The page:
Wednesday, September 26, 2012

Educating Consumers about Sustainable Consumption

Businesses need to address consumer confusion about sustainability. A 2011 WBCSD report reviews how business can help to take sustainability from a niche market to the mainstream. As reviewed in the report, businesses need to be part of the effort to explain sustainability to consumers. Ultimately consumers need to understand that sustainability is about a pragmatic approach to solving the climate change crisis we are facing.

One of the chief obstacles that businesses face has to do with the false choice between the economy and the environment. Many consumers fear that sustainable consumption will translate to a decrement in their standard of living. However, sustainable consumption does not have to mean a lower standard of living, just a higher level of intentionality about encouraging more sustainable products, systems and services.

There are conflicting numbers about the amount of people who actually make buying decisions based on sustainability. According to 2010 Natural Marketing institute statistics 83 percent of US adults are associated with green purchasing in one way or another. However, this includes those who make very occasional green purchases.

The WBCSD's report found that only 20 percent of consumers make choices about their shopping habits based on the sustainability of a product. The inference of this study is that a great deal of work still needs to be done informing consumers about the merits of sustainability.

If we are to educate consumers we must have clear definitions of what we mean when we advocate sustainable consumption. One very useful study characterizes sustainable consumption as smart growth (decoupling commercial success from environmental impact), smart use (minimizing impacts associated with product use and disposal), a better choice of choice (manufacturers offers customers better choices) and positive social impact (purchasing promotes well-being on multiple levels).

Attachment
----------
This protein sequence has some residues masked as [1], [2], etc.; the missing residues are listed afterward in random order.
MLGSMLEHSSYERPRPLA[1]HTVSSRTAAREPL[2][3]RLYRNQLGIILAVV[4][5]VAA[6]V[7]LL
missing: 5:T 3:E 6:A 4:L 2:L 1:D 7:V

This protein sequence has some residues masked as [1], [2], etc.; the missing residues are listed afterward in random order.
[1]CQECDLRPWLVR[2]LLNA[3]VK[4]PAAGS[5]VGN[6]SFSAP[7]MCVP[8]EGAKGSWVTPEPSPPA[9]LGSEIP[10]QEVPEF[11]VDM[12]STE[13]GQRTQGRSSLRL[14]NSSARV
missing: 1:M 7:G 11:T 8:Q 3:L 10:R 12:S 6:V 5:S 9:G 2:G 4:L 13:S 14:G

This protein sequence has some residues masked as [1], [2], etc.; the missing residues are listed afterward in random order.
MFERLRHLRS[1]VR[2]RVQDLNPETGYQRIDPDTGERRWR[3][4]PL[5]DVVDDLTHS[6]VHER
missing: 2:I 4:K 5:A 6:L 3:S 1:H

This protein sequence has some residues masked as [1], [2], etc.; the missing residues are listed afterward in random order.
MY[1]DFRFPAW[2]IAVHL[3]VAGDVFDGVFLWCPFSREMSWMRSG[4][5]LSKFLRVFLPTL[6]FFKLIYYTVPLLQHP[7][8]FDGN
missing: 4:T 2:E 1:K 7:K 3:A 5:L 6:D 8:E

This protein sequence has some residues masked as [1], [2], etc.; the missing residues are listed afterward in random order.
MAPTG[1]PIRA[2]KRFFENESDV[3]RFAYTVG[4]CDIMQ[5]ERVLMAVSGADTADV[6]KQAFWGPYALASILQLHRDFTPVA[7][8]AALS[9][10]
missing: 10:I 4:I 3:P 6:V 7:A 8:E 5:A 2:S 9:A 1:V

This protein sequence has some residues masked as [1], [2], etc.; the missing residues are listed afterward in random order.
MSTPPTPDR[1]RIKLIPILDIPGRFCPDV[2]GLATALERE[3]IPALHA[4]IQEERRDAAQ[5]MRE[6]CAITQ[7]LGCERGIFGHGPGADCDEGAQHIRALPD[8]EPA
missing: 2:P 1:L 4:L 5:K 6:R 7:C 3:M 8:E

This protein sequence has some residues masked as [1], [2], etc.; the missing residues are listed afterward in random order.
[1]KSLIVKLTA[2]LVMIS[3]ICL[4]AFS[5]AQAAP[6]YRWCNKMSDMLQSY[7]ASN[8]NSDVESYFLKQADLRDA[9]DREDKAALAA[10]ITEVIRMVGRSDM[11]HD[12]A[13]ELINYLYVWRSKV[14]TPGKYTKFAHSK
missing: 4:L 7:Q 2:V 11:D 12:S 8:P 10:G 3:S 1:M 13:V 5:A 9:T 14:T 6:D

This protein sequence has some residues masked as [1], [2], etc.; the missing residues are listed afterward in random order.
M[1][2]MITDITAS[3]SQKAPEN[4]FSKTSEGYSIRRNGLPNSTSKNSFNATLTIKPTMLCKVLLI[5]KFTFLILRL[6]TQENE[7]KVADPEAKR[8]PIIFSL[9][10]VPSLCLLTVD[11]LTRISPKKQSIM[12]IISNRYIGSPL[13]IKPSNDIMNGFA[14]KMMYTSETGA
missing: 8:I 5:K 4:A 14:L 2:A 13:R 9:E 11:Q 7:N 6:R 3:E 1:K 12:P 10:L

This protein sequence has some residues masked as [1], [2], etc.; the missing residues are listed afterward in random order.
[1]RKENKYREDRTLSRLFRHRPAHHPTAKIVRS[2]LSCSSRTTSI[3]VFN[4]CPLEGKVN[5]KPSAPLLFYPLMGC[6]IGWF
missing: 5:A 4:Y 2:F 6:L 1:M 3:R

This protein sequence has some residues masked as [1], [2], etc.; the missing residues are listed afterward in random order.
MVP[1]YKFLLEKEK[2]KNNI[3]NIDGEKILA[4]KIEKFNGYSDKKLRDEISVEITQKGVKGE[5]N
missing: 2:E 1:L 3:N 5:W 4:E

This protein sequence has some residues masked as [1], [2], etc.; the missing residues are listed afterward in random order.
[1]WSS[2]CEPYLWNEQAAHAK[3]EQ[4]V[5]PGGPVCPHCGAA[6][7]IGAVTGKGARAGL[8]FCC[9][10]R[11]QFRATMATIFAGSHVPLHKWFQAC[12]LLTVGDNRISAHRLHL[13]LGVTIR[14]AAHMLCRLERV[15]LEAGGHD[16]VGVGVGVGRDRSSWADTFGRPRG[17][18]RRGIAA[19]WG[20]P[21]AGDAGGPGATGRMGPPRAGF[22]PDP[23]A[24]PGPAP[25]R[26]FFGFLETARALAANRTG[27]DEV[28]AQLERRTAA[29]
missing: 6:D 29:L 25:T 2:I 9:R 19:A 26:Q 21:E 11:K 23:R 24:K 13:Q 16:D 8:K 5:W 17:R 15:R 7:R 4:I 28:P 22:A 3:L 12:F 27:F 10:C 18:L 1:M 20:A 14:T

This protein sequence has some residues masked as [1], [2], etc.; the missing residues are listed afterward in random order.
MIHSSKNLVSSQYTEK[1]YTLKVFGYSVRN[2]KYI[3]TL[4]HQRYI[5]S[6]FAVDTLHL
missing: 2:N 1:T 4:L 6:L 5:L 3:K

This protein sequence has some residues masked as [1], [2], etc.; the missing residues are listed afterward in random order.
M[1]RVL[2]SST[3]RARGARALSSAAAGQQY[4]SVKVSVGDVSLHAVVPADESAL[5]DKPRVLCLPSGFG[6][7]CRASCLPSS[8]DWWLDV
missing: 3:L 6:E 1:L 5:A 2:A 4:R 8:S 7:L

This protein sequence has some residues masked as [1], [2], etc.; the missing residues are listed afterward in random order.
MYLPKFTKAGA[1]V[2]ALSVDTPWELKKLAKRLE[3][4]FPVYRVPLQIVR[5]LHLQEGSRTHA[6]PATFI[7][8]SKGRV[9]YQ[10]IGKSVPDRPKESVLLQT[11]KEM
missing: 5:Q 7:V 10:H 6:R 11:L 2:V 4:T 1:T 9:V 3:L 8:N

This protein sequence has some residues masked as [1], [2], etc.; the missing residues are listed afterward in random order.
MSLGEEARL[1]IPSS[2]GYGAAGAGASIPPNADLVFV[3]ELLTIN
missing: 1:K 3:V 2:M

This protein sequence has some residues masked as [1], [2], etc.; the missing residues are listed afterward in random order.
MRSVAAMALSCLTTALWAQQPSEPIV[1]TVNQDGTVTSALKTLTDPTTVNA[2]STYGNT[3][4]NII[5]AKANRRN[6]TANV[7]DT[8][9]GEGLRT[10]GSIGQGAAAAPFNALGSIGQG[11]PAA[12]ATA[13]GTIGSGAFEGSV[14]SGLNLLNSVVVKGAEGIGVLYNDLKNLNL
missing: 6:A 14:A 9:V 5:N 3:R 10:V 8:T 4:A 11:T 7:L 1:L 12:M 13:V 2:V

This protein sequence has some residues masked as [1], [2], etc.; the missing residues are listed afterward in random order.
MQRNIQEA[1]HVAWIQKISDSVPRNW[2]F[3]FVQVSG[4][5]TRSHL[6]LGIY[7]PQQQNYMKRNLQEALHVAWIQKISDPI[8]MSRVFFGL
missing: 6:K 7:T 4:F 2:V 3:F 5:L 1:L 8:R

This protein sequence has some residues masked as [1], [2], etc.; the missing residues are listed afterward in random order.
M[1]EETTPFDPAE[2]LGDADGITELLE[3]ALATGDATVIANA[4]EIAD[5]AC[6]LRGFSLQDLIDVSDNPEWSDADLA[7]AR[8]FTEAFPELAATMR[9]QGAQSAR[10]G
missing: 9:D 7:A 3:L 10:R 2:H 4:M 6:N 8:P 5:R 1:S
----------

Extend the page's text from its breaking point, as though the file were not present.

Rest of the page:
Consumers have a long way to go, but they are moving in the right direction. We can radically transform our world through educating consumers to make more responsible buying decisions. Businesses have an important educational role to play advancing the green economy by informing consumers about what sustainability really means.

Forward thinking companies are not waiting for green consumer demand, they are using their power to create this demand. Companies like Sainsbury’s and Unilever are already actively involved in efforts to educate consumers.

By encouraging consumers to make more responsible buying decisions we can liberate market forces that can significantly advance the green economy. Educating consumers is the key to facilitating the adoption of green products and services..

© 2012, Richard Matthews. All rights reserved.

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2 comments:

Chris Milton said...

But how do you enforce consumer education?

Take the recent tragic unrest at South Africa's platinum mines. South Africa produces 70% of the world's platinum, 30% of which goes into vehicle catalytic converters.

So there's a good chance your car's price is in some small way determined by the atrociously low wages of he South African miners.

If your a catalytic converter manufacturer, you're not going to want that to become public knowledge.

And there's no one yet making "ethical catalytic converts".

So how do you get something like that straightened out. Regulation?

Richard Matthews said...

It would be ideal to have some secondary school courses introducing young people to the 21st century green economy. In terms of advanced training, all it takes to get people to enroll in green training programs is the dissemination of the available job opportunities. As far as your "ethical catalytic converter" example, regulation is indeed the answer.